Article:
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Chem 4620 | 7105/7100 - Homogeneous and Heterogeneous Catalysis

(GWC)2 Graduate Course and/or 4th Undergraduate Course

Next Offering

Fall 2017

Lecturer

Marcel Schlaf; MACN 314A, x 53002, mschlaf@uoguelph.ca

Objective of the course

This course will provide an introduction and overview of the field of catalysis using heterogeneous metal/metal oxide and transition metal complexes focussing on

  • general principles and reaction patterns of catalytically active transition metal centres and metal/metal oxide surfaces
  • mechanisms: kinetic and thermodynamic parameters and how to determine them
  • activation of small molecules such as hydrogen, carbon monoxide, carbon dioxide, methane, ethylene, propylene, ethylene oxide, etc.
  • large scale industrially relevant processes and their socio-economic importance

The ultimate objective of the course is to provide you with the know-how to understand (or at least make some educated guesses on) the mechanisms of any catalyzed reactions and have some insight into the principles of catalyst, reaction and process design. The course will be - as much as possible - conceptual in nature and thus should be suitable for students in any field of chemistry (inorganic, organic, physical and analytical) with 3rd year level undergraduate courses in inorganic and organic chemistry.

Full course outline in pdf format.

 

Time & Venue

Mondays, 1900-2130, (GWC)2 Mini-Link room, (C2-278/MACN-203)

Start: 11/09/2017

No class on 09/10/2017 (Thanksgiving)

End: 27/11//2017

Evaluation

  • Midterm 40 % (Date: 30/10/2017 - in class)
  • Presentation 30 % (06-13-20-27/11/2017 with two per session)
  • Research proposal (as take-home final) 30 % (due date 01/12/2017 by email)

Each student in the course will be required to give a 30-40 min. presentation (PowerPoint or OpenOffice/max. 30 slides) on a topic of his/her choice within the field of catalysis. In order to coordinate this effort and avoid overlap, I will suggest and discuss potential topics in the first class.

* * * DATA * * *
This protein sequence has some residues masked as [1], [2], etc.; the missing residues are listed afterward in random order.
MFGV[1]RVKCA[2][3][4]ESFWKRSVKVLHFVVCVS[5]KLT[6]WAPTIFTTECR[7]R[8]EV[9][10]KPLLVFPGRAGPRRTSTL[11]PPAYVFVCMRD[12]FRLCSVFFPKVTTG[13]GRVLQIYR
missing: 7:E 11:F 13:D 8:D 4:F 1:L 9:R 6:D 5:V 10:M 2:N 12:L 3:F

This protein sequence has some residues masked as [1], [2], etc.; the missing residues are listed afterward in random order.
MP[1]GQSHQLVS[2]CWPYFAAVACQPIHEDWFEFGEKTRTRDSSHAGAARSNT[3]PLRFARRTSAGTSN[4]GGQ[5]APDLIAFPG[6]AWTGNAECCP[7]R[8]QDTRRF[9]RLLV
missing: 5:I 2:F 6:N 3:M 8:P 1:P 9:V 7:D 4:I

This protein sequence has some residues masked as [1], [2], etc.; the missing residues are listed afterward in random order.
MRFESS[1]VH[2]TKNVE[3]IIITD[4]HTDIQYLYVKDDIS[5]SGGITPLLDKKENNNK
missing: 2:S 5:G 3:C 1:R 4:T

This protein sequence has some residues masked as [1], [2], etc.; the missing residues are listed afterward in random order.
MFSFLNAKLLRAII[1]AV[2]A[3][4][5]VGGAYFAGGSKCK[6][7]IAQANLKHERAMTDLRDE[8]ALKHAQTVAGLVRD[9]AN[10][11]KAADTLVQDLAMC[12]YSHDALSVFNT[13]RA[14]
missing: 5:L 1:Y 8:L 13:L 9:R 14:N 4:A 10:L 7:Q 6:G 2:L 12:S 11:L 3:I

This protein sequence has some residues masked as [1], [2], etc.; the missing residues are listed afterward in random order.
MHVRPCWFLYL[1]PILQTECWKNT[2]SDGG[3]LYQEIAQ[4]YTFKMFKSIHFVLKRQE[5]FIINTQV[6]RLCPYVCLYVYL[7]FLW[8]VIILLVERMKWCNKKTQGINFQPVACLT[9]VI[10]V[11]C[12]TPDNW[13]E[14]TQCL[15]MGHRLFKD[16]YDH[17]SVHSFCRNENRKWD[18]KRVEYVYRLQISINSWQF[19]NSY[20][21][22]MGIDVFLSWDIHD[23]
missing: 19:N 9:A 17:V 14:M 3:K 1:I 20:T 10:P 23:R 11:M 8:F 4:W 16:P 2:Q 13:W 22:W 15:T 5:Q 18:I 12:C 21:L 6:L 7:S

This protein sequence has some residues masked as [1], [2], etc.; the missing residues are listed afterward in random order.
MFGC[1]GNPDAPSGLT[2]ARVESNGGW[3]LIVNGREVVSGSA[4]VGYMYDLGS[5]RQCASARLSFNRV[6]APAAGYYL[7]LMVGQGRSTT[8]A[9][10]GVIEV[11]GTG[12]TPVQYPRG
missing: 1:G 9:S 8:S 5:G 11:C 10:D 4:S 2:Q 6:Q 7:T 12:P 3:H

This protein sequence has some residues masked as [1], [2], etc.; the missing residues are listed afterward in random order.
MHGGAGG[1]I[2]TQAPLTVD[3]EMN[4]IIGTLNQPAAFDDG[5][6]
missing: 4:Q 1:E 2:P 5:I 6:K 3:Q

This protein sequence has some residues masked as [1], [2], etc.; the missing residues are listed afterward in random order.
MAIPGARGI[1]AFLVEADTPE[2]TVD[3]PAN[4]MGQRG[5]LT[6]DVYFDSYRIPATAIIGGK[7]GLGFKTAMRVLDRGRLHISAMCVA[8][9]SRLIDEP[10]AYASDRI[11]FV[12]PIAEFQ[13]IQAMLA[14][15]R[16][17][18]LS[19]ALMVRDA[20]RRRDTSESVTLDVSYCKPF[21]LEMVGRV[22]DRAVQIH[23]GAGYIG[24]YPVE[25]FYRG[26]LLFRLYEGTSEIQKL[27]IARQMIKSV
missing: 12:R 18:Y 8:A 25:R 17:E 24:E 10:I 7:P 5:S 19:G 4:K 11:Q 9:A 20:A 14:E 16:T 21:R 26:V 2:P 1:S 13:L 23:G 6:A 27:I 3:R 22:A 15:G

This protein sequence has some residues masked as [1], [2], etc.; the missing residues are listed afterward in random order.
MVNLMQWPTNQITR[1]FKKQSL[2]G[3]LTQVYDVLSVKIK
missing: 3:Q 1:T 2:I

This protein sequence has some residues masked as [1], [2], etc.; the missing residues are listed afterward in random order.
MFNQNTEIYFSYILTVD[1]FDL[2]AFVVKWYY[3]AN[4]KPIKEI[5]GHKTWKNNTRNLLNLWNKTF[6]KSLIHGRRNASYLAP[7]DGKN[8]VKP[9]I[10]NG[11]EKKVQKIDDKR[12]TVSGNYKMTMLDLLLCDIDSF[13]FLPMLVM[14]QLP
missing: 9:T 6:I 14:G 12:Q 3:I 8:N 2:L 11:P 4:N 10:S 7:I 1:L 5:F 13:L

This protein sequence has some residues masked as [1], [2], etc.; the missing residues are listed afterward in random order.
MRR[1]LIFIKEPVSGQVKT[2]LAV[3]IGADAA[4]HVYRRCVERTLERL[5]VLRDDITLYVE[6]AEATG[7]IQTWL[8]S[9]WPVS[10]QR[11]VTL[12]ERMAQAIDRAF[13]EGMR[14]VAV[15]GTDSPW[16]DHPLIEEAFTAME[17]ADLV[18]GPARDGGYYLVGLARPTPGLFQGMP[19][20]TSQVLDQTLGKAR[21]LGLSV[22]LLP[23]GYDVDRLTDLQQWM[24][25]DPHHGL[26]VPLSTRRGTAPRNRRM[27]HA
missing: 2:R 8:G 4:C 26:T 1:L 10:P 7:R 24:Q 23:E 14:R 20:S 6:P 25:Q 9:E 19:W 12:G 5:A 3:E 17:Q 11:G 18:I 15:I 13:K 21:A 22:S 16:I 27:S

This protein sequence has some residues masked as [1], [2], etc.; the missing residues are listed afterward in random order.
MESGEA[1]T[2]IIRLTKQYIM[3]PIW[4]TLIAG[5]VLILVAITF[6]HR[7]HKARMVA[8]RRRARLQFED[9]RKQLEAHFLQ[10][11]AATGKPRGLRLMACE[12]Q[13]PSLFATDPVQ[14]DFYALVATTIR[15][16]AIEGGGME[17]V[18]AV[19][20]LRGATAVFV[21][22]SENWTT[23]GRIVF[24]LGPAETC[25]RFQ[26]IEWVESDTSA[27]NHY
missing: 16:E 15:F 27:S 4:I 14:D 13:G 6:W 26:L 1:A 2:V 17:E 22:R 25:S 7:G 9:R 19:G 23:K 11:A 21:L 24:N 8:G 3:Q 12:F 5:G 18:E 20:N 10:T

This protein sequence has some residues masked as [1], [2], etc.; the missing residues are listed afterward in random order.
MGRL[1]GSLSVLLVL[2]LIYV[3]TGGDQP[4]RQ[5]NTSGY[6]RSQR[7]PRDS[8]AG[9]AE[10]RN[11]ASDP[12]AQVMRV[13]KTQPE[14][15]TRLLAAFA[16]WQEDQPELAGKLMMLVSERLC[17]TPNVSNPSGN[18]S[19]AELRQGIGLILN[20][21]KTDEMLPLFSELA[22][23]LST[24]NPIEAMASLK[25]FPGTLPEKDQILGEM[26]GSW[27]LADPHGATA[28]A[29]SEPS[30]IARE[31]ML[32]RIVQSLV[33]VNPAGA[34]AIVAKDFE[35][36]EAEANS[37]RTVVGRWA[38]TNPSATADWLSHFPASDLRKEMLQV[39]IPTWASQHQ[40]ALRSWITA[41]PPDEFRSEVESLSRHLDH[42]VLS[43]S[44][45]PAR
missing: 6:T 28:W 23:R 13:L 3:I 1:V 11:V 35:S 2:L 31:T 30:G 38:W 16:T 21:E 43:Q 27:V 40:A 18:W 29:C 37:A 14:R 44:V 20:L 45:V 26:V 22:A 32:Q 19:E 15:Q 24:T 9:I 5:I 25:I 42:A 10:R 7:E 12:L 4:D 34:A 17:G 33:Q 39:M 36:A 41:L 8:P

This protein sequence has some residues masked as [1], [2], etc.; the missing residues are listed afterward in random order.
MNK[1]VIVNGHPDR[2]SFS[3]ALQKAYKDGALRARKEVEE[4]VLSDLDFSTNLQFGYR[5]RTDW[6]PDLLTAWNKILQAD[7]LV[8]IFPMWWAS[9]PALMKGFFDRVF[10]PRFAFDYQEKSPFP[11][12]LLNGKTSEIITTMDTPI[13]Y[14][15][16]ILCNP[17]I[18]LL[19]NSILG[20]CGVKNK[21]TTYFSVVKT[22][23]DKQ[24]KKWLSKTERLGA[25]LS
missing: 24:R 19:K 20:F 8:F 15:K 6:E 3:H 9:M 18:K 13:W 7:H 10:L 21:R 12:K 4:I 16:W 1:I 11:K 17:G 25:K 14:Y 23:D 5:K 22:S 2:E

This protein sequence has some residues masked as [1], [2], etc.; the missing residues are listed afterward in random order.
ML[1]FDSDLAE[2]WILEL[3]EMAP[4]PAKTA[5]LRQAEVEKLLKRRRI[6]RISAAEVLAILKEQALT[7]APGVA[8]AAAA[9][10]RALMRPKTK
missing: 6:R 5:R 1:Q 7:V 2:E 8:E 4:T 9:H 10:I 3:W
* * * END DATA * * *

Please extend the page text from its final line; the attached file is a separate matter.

The final exam will be take-home in the form of a research proposal in NSERC format (5 pages  + 1-2 page(s) literature) on a specific topic of your choice within the field of homogeneous catalysis. The proposal and presentation cannot be on the same topic.

Guidelines on the preparation of NSERC proposals can be found on the NSERC website at www.nserc.ca.  The proposal should give a brief 2-2 1/2 pages mini-review of the (patent) literature relevant to your chosen topic and include mechanistic and/or synthetic discussion and a 2 -2 1/2 page description of the actual work to be done outlining the conceptual and experimental approach.

Tentative topics to be covered in lectures

  • What is catalysis ? Some simple truth and definitions: TOF, TON, catalyst life-times and space-time yields.
  • Homogeneous vs heterogeneous catalysts.
  • Heterogeneous catalysts: types of catalysts, active sites and defects.
  • Synthesis and characterization of metal and metal oxide catalysts.
  • Types of reactors and some important heterogeneously catalyzed processes.
  • Homogeneous catalysts: Overview of types of ligands and their electronic and steric properties. Reaction patterns of transition metal centres and their coordinated ligands.
  • The tools of the trade: mechanistic investigations through thermodynamic, kinetic and isotope labelling studies.
  • Two historical perspectives on homogeneous catalysts: The Wacker process and Wilkinson's Catalyst.
  • Hydrogenation and hydrogenolysis reactions beyond Wilkinson: The Shvo and Noyori systems: ionic and enantioselective hydrogenations.
  • Oxidation and epoxidation beyond Wacker: The search for efficient and "green" aerobic oxidation catalysts. The Sharpless catalyst.
  • Adding carbons I: Hydroformylation, hydrocyanation, carbonylation, Fischer-Tropsch chemistry and related reactions - the Monsanto process.
  • Adding carbons II: Oligomerization and dimerization reactions. The Shell Higher Olefin Process (SHOP). Metallocenes and other single-site polymerization catalysts. Metathesis reactions and ROMP using Grubb's catalyst.
  • The Holy Grail I: Catalytic C-H bond activation in simple hydrocarbons: The Catalytica process (Periana Catalyst) and related fundamental processes.
  • The holy Grail II: Catalytic Hydrodeoxygenation of biomass to fuel and chemicals.
  • Cross-coupling and other miscellaneous reactions: Heck, Stille, Sonogashira, Hartwig, Buchwald, etc.
  • Doing things differently: Ionic liquids, supercritical solvents and homogeneous catalysts on solid supports: Biphasic reactions and catalyst recovery and reuse.